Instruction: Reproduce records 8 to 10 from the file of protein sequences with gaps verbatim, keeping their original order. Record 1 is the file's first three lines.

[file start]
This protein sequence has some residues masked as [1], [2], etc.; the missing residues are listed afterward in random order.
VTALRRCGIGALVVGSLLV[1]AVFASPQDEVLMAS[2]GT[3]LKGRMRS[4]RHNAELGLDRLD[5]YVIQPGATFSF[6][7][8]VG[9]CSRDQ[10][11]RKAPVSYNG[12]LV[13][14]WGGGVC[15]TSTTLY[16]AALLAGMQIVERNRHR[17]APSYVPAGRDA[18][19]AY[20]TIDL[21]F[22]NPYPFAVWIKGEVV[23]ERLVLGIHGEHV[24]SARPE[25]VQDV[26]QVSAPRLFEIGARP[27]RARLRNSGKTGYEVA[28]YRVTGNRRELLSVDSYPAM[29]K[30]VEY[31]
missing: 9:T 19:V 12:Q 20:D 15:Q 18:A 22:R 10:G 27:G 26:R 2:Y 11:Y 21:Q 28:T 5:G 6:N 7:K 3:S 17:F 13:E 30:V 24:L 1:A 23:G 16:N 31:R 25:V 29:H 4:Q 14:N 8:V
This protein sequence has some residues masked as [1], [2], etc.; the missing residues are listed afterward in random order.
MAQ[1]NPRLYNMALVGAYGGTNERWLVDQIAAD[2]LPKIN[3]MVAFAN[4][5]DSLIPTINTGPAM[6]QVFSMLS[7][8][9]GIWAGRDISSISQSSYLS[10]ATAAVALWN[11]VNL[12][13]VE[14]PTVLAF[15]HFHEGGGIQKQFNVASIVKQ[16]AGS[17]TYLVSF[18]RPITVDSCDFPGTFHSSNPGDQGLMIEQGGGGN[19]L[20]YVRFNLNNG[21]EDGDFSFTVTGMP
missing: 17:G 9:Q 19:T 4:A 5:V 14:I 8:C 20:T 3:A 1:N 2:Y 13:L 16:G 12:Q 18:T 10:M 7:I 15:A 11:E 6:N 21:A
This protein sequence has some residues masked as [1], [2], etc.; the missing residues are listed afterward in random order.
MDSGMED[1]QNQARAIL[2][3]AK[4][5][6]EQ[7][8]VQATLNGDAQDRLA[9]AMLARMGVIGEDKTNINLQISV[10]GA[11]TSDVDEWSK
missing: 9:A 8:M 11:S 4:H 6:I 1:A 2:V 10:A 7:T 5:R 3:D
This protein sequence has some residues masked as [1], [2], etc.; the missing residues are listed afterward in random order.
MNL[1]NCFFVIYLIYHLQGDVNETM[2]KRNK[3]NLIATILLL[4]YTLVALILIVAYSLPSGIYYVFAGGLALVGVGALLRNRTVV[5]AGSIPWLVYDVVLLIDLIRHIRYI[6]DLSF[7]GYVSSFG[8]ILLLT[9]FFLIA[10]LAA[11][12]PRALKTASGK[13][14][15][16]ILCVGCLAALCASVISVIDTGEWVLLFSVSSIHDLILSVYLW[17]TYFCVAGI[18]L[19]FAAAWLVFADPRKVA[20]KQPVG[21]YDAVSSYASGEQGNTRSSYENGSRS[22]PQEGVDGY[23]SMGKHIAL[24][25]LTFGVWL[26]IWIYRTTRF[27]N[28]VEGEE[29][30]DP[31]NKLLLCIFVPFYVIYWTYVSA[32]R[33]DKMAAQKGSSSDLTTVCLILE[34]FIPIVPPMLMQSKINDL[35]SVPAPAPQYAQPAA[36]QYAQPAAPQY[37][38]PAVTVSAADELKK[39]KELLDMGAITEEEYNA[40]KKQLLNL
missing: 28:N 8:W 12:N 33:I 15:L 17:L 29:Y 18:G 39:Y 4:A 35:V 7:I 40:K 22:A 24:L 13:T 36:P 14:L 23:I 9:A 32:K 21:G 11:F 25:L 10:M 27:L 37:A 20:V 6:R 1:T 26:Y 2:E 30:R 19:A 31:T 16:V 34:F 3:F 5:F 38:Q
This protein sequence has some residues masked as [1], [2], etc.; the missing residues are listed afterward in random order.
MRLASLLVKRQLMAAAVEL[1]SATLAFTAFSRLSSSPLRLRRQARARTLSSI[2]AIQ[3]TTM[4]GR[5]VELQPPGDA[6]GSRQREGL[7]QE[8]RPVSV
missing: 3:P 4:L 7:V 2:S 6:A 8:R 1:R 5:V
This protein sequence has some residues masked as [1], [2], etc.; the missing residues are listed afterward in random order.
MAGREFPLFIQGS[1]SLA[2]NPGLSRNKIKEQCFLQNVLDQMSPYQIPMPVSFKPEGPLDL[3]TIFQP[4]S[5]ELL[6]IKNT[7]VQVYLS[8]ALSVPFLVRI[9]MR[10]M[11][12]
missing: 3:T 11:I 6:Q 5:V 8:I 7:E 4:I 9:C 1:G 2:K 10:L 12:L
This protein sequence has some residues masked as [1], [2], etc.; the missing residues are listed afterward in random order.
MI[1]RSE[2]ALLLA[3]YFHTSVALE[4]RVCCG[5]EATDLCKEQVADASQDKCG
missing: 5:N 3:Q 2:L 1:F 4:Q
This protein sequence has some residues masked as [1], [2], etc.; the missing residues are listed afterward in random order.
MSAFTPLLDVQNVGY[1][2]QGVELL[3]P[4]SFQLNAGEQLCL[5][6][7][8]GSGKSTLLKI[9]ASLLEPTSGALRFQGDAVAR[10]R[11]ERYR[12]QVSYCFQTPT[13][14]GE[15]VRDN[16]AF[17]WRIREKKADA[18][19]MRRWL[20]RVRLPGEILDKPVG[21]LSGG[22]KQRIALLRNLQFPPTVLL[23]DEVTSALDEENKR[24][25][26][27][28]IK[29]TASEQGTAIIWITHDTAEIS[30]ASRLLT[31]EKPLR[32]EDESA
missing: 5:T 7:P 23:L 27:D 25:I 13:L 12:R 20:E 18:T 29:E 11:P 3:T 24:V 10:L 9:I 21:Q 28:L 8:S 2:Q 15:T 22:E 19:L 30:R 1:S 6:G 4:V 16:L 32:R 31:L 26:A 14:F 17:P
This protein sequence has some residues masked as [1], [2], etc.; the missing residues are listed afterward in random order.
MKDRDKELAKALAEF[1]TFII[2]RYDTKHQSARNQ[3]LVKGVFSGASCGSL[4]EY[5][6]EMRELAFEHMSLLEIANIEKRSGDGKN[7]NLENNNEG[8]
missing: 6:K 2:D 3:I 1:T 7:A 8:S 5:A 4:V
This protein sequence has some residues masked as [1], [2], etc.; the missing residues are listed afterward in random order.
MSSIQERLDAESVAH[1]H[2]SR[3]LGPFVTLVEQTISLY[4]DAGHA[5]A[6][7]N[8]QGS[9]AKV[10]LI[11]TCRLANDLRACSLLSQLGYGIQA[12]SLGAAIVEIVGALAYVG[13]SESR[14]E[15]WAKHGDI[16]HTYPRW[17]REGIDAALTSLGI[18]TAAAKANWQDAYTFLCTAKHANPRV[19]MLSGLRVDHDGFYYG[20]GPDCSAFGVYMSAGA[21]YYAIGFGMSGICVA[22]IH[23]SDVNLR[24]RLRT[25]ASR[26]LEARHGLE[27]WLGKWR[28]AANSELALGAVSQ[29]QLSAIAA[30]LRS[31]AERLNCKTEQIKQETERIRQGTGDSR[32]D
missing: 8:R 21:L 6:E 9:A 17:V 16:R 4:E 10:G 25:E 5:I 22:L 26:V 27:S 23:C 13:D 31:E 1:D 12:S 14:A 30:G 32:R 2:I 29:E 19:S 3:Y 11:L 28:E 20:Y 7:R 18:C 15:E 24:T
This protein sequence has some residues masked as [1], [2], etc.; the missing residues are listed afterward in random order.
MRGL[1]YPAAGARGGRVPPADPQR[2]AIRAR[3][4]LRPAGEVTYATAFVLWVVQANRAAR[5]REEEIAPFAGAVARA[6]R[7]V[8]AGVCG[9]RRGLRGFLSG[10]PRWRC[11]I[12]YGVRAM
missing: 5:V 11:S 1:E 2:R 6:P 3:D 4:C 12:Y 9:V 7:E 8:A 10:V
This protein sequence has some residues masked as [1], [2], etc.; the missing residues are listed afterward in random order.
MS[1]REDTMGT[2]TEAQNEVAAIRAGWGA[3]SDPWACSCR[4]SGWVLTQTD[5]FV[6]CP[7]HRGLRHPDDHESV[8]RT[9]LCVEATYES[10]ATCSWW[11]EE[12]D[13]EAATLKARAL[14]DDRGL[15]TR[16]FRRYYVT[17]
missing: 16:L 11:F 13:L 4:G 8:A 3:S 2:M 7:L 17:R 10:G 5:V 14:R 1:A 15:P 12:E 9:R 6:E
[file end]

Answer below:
This protein sequence has some residues masked as [1], [2], etc.; the missing residues are listed afterward in random order.
MSAFTPLLDVQNVGY[1][2]QGVELL[3]P[4]SFQLNAGEQLCL[5][6][7][8]GSGKSTLLKI[9]ASLLEPTSGALRFQGDAVAR[10]R[11]ERYR[12]QVSYCFQTPT[13][14]GE[15]VRDN[16]AF[17]WRIREKKADA[18][19]MRRWL[20]RVRLPGEILDKPVG[21]LSGG[22]KQRIALLRNLQFPPTVLL[23]DEVTSALDEENKR[24][25][26][27][28]IK[29]TASEQGTAIIWITHDTAEIS[30]ASRLLT[31]EKPLR[32]EDESA
missing: 5:T 7:P 23:L 27:D 25:I 13:L 12:R 20:E 18:T 29:E 11:P 3:T 24:V 10:L 9:I 21:Q 28:L 8:S 2:Q 15:T 22:E 19:L 30:R 1:S 6:G 4:V 16:L 32:R 31:L 26:A 14:F 17:P
This protein sequence has some residues masked as [1], [2], etc.; the missing residues are listed afterward in random order.
MKDRDKELAKALAEF[1]TFII[2]RYDTKHQSARNQ[3]LVKGVFSGASCGSL[4]EY[5][6]EMRELAFEHMSLLEIANIEKRSGDGKN[7]NLENNNEG[8]
missing: 6:K 2:D 3:I 1:T 7:A 8:S 5:A 4:V
This protein sequence has some residues masked as [1], [2], etc.; the missing residues are listed afterward in random order.
MSSIQERLDAESVAH[1]H[2]SR[3]LGPFVTLVEQTISLY[4]DAGHA[5]A[6][7]N[8]QGS[9]AKV[10]LI[11]TCRLANDLRACSLLSQLGYGIQA[12]SLGAAIVEIVGALAYVG[13]SESR[14]E[15]WAKHGDI[16]HTYPRW[17]REGIDAALTSLGI[18]TAAAKANWQDAYTFLCTAKHANPRV[19]MLSGLRVDHDGFYYG[20]GPDCSAFGVYMSAGA[21]YYAIGFGMSGICVA[22]IH[23]SDVNLR[24]RLRT[25]ASR[26]LEARHGLE[27]WLGKWR[28]AANSELALGAVSQ[29]QLSAIAA[30]LRS[31]AERLNCKTEQIKQETERIRQGTGDSR[32]D
missing: 8:R 21:L 6:E 9:A 17:V 16:R 4:E 10:G 25:E 5:I 22:L 26:V 27:S 23:C 13:D 31:E 1:D 12:S 14:A 30:G 32:R 2:I 29:E 19:S 3:Y 11:L 28:E 20:Y 7:R 18:C 15:E 24:T